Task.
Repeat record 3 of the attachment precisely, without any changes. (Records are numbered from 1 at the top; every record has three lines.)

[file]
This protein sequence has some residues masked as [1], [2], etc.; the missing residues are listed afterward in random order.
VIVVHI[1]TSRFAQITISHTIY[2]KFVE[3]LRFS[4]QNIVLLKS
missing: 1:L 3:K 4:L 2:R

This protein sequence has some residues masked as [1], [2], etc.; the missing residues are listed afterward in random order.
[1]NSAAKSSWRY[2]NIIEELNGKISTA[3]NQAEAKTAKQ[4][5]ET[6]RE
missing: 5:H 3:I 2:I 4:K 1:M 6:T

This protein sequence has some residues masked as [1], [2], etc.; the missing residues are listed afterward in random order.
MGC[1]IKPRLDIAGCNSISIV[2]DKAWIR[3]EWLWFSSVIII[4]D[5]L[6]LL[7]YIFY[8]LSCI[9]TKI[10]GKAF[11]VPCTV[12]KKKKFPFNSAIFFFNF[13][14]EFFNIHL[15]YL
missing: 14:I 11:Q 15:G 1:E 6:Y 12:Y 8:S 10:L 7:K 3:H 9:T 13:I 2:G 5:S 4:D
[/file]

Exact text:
This protein sequence has some residues masked as [1], [2], etc.; the missing residues are listed afterward in random order.
MGC[1]IKPRLDIAGCNSISIV[2]DKAWIR[3]EWLWFSSVIII[4]D[5]L[6]LL[7]YIFY[8]LSCI[9]TKI[10]GKAF[11]VPCTV[12]KKKKFPFNSAIFFFNF[13][14]EFFNIHL[15]YL
missing: 14:I 11:Q 15:G 1:E 6:Y 12:Y 8:S 10:L 7:K 3:H 9:T 13:I 2:G 5:S 4:D